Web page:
Hedge Fund Startups – The Realistic Viewpoint

February 25, 2015

Regulations are taking over the world of investment banking and restricting various trading strategies. In response, an increasing number of traders – many with strong track records – are starting up their own hedge funds as an exit route. They believe that there is a market out there for them, but these aspiring fund managers will realise that they face multiple challenges beyond making money. These include dealing with fund raising, IT, marketing, human resources and navigating the increasingly complex regulatory environment on their own.

 Challenge One: Raising Funds

The key challenge is the difficulty of raising money for smaller funds. In the US, the top 500 hedge funds control more than 90 per cent of the industry’s assets, according to alternative investing research firm Prequin. In sharp contrast, smaller funds are often individuals who come up with a sum of family money (typically 5 to 10 million USD) and have an unrealistic expectation of the opportunities available[1].

Contrary to the common belief that getting venture capitalists (VCs) on board is the first step, they quickly realise that VCs often hold back startup funding to entrepreneurial ventures. Instead, they are only keen to get involved once the fund has kicked off and established itself. This leaves only “angel investors” (affluent individuals providing direct capital) who would consider new startup, but this group of individuals remain extremely selective. To attract investment the sales pitch and the timing of entry into the selected market need to be extremely convincing, with investors needing to trust both the prospect and their ability to survive the challenging market conditions.

 Challenge Two: Marketing

Marketing of the fund is key to its success, with location, contacts and relevance in the target country essential – Europe and Japan are especially tough markets to enter. There will be many challenges for an emerging manager in those regions and this person will have to get out there to do the marketing and raise awareness of the fund. They will need a track record that is convincing, as well as a compelling story to get the fund off the ground. Track record is a concept of proven performance evidenced with back testing and simulation. A track record will be heavily scrutinised and four-to-five years of audited records are no longer sufficient. The manager will need a one-page track record backed by a brokerage company as well as tax records. Many venture capitalists will only consider a fund structure backed by a third party, and audited by the Big Four. In addition, triangulating references are also often required. Lawyers, brokers, and headhunters all make good referees. Those running the startup will need networks like these if they are to secure backing.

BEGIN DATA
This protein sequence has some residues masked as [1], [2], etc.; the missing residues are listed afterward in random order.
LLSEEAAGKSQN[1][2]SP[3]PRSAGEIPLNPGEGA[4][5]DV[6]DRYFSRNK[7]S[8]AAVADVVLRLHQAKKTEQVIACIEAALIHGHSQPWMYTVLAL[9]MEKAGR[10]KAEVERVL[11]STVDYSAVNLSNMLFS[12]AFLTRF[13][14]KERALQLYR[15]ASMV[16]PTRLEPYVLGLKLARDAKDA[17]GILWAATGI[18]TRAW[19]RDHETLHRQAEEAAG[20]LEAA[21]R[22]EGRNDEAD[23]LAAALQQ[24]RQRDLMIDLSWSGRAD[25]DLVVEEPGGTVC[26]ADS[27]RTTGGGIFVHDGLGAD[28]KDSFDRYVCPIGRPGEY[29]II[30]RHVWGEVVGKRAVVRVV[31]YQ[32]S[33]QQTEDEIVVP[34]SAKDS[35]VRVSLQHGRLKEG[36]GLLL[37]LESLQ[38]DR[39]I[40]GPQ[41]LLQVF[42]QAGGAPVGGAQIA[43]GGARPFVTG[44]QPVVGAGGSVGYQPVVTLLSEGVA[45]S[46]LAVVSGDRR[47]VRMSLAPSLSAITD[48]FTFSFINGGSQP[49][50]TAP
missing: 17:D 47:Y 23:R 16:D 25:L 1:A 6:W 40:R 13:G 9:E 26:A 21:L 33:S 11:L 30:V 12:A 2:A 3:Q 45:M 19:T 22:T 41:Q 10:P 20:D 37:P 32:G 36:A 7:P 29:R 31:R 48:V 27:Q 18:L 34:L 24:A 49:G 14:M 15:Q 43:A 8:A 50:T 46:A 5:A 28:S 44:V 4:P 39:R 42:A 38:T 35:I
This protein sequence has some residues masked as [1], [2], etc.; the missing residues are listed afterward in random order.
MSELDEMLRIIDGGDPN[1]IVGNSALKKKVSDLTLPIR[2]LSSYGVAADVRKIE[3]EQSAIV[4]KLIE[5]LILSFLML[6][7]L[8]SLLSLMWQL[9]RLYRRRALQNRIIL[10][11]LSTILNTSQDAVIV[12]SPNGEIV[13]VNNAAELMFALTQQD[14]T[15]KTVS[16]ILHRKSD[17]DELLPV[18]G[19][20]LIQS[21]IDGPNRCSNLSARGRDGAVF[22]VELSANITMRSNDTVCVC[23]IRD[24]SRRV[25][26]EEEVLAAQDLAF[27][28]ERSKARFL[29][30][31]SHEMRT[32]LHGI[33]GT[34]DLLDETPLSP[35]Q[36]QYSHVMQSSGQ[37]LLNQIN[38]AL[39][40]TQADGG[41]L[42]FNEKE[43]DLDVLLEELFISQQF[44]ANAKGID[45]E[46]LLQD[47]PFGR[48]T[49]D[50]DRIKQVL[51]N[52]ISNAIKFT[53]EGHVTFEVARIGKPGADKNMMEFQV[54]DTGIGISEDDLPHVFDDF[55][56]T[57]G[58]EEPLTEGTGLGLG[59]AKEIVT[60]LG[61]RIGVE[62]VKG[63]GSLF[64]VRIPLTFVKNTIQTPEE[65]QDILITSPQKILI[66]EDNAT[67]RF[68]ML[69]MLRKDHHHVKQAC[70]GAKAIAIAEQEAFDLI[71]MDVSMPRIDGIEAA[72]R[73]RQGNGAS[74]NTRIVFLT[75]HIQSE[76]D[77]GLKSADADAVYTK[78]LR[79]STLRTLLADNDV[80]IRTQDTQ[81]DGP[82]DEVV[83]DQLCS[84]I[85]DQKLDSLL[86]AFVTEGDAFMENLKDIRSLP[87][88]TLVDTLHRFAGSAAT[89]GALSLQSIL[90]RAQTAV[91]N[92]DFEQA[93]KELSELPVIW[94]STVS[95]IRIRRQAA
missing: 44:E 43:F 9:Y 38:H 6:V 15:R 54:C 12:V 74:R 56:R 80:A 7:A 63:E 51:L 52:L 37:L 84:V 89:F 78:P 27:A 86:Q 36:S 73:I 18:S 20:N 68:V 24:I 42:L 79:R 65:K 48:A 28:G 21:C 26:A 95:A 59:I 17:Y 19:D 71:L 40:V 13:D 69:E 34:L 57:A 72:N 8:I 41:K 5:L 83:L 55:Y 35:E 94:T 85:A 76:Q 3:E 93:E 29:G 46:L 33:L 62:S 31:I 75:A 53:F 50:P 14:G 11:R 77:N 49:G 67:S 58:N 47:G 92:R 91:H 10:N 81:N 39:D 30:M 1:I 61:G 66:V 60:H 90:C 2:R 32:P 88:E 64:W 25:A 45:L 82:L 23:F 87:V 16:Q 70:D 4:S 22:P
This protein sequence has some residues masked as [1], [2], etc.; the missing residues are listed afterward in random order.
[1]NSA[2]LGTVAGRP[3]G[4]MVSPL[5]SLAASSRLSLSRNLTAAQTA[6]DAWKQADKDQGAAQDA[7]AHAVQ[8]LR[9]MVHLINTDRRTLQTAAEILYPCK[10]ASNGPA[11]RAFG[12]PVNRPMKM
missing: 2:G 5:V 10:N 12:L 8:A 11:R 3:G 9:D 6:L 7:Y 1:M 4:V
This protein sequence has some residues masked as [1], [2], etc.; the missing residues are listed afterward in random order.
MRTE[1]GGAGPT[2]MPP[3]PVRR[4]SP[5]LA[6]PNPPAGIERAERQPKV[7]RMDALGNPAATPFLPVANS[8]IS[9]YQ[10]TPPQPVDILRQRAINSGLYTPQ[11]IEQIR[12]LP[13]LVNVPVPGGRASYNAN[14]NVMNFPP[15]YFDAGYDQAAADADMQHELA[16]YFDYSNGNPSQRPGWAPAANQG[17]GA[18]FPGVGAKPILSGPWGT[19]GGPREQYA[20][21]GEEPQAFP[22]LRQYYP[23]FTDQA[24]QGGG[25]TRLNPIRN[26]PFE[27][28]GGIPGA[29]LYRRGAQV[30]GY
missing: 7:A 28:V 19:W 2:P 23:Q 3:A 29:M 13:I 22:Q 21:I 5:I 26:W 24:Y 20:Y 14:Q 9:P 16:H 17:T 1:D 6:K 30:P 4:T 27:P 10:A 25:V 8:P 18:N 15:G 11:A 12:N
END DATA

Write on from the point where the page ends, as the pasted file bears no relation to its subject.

Challenge Three: Regulations

Tightening regulations pose a challenge for any start-up, making the process costlier, harder and slower. The key is to either get a regulatory expert on board or to engage a service provider/consultant to manage the regulatory requirements. Spending time sifting through regulatory complexity rather than being out marketing the fund is a challenge the manager must address. It may be tempting to suggest starting up in places with reduced regulation like The Cayman Islands or Luxembourg. But this may not suit investors, be expensive to set up once legal fees are taken into consideration and limit trading options once up and running.

Become a Brickendon Change Leader

What can we help you achieve?